Re: OT: German pronunciation question
|From:||Andreas Johansson <andjo@...>|
|Date:||Tuesday, April 1, 2003, 6:31|
Quoting Harald Stoiber <hstoiber@...>:
> Greetings people, :-))
> As a german native speaker, I would answer "no" to Andreas' question.
> Knowing Swiss, German and Austrian German (the latter is my native
> I cannot think of a case where one of these consonants would be
> I tried to pronounce it that way for several example words - such as
> streicheln, gähnen, lang, Esel, zahm, wahr - and I found it extremely
> difficult to make unvoiced /m/, /n/, /N/, /r/ or even /l/.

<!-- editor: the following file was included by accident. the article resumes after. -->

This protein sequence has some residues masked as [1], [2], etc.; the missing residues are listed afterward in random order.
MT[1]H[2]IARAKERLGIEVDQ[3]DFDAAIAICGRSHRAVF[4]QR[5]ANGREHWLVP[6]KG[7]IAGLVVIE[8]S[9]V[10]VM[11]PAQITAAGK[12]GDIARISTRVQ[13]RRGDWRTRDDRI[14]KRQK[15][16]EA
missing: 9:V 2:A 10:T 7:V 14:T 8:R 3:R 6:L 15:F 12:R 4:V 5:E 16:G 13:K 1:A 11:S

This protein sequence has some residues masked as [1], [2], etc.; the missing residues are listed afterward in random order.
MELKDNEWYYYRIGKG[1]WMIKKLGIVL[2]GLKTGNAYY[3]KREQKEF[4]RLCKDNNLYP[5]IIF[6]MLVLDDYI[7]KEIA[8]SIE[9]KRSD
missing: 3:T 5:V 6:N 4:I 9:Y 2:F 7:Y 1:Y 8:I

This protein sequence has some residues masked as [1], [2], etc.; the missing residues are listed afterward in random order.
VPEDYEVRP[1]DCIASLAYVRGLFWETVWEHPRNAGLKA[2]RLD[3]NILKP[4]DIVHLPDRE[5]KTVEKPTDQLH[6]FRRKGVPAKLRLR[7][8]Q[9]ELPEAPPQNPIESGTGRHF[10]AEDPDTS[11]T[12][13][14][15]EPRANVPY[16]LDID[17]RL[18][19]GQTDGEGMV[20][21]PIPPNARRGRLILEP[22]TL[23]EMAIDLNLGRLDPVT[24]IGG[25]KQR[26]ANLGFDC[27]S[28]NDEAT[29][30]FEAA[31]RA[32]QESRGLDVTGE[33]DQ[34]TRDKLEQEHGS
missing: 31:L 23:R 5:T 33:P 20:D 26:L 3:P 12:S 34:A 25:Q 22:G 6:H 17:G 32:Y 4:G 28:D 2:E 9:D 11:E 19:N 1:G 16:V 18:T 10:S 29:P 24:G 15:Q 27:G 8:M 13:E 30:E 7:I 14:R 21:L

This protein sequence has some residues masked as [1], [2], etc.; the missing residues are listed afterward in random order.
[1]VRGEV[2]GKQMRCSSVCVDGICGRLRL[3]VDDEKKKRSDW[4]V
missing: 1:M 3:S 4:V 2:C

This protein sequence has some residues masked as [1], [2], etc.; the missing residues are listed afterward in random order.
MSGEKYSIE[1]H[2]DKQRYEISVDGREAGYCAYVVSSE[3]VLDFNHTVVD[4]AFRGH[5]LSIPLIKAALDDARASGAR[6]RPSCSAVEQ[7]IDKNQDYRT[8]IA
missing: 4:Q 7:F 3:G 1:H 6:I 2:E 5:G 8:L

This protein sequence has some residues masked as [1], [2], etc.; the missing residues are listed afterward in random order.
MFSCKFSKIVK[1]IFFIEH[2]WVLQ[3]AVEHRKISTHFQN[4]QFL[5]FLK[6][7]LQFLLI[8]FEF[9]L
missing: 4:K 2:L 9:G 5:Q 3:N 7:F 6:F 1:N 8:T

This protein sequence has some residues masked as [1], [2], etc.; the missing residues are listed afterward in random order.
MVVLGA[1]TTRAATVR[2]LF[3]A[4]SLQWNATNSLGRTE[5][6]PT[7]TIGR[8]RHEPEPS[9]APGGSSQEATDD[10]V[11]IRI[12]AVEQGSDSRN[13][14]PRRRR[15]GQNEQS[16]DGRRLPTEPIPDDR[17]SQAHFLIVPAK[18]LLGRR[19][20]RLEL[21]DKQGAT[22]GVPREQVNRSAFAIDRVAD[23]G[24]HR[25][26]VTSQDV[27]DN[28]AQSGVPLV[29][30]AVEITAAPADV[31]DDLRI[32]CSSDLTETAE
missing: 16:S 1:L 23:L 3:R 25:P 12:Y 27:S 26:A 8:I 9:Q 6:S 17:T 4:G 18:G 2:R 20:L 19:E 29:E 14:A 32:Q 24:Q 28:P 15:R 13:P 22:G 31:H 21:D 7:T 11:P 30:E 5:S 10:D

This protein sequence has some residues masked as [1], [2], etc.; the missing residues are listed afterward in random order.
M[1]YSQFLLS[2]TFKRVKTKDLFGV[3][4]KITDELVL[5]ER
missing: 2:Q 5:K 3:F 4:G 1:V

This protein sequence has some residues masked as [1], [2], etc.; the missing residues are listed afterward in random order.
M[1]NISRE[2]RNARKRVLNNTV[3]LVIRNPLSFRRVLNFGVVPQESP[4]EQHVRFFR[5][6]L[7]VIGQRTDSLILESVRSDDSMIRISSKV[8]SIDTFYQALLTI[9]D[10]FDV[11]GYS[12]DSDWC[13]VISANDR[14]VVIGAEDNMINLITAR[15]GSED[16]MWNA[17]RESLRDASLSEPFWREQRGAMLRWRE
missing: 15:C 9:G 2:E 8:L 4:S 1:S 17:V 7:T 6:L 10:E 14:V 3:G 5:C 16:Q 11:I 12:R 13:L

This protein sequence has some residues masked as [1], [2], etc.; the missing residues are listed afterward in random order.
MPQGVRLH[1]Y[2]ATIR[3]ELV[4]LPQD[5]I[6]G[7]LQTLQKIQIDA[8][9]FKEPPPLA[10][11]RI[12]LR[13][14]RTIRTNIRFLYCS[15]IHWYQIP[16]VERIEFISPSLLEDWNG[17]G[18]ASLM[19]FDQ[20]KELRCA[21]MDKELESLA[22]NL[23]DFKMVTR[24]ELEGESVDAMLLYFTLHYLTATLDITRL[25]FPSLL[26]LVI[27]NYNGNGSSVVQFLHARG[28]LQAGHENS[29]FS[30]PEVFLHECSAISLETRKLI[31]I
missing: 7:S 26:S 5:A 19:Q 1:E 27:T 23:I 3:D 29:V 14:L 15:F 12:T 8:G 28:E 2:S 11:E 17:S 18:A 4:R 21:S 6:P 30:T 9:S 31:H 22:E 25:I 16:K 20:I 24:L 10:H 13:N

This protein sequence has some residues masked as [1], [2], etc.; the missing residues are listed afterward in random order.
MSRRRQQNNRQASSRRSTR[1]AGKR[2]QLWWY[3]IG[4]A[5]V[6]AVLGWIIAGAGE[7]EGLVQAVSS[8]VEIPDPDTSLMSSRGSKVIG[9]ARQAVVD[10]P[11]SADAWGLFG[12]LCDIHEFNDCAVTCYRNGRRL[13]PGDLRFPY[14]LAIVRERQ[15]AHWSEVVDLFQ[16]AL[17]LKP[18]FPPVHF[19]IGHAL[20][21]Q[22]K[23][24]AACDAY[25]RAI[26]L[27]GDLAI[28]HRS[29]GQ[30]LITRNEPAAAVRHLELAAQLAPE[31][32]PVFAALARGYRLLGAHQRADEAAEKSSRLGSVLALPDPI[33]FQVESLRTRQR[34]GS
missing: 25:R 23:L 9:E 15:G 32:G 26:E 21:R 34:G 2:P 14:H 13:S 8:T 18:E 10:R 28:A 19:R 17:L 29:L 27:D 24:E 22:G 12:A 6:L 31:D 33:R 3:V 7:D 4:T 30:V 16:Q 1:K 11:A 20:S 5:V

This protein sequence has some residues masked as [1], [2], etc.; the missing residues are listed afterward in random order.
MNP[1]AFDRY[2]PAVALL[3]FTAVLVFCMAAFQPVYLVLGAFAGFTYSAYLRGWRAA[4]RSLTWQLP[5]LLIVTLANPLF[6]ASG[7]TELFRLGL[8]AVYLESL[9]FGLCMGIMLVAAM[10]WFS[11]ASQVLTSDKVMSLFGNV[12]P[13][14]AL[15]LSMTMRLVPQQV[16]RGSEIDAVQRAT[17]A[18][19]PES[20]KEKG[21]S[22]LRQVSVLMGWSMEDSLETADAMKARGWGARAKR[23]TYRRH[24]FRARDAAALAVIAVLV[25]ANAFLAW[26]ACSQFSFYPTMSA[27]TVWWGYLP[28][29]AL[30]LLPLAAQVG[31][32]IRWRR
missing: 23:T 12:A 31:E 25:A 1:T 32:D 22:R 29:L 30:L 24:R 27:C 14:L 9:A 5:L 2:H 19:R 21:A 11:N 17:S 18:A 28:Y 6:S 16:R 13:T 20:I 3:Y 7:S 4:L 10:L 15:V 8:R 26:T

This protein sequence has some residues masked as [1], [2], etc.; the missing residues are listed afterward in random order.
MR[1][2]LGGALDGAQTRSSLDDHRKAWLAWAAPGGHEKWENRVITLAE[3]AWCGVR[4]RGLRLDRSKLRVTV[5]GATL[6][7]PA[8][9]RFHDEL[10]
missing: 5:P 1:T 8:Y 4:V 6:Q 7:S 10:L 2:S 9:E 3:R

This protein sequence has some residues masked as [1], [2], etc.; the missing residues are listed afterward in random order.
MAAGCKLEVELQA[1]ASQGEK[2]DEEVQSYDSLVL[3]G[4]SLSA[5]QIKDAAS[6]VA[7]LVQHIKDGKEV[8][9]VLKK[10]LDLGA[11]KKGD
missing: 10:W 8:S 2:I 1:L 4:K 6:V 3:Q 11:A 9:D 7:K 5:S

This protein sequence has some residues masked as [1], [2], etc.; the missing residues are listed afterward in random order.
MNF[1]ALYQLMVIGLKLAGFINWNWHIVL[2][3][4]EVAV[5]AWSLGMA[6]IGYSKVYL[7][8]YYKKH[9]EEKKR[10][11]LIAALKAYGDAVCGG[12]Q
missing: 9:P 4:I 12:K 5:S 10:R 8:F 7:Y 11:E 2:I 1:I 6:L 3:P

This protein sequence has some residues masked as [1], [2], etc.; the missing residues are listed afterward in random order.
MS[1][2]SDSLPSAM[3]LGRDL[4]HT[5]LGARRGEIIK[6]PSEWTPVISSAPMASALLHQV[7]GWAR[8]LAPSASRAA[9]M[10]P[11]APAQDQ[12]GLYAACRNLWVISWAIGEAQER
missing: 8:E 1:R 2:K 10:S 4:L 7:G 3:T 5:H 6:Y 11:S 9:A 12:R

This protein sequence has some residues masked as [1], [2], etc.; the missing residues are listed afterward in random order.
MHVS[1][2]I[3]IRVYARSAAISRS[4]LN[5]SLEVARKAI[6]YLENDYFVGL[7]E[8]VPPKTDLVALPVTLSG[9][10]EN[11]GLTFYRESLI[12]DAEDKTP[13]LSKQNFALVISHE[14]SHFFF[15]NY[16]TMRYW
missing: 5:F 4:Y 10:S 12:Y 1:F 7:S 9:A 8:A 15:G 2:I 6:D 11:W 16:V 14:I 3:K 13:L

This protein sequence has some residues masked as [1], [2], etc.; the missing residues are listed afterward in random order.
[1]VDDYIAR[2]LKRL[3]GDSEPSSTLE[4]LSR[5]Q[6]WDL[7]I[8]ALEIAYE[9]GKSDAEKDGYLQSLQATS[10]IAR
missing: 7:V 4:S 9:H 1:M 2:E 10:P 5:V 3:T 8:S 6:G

> Tristan is right that final /r/ is not often pronounced seperately.
> Directly following "e" it becomes a schwa sound. Otherwise, as in
> "wahr", it is typically dropped completely with a very very soft trace
> of schwa being the only remainder.
> Of course, trailing /r/ can also be pronounced audibly. To my ears
> would sound somewhat unusual, stern or even pedantic. But the
> are widely known to pronounce some words rather, let's say, relaxed.
Ah thanks. Oh-well, there went that theory; I'm trying to figure out why my
German teacher is complaining about my pronunciation of words ending in such
consonants. He's saying he's hearing tiny little e's at the end of them, which I
certainly can't hear in my own pronunciation. Problem is, he has no linguistic
education, so talking phone*ics with him isn't easy.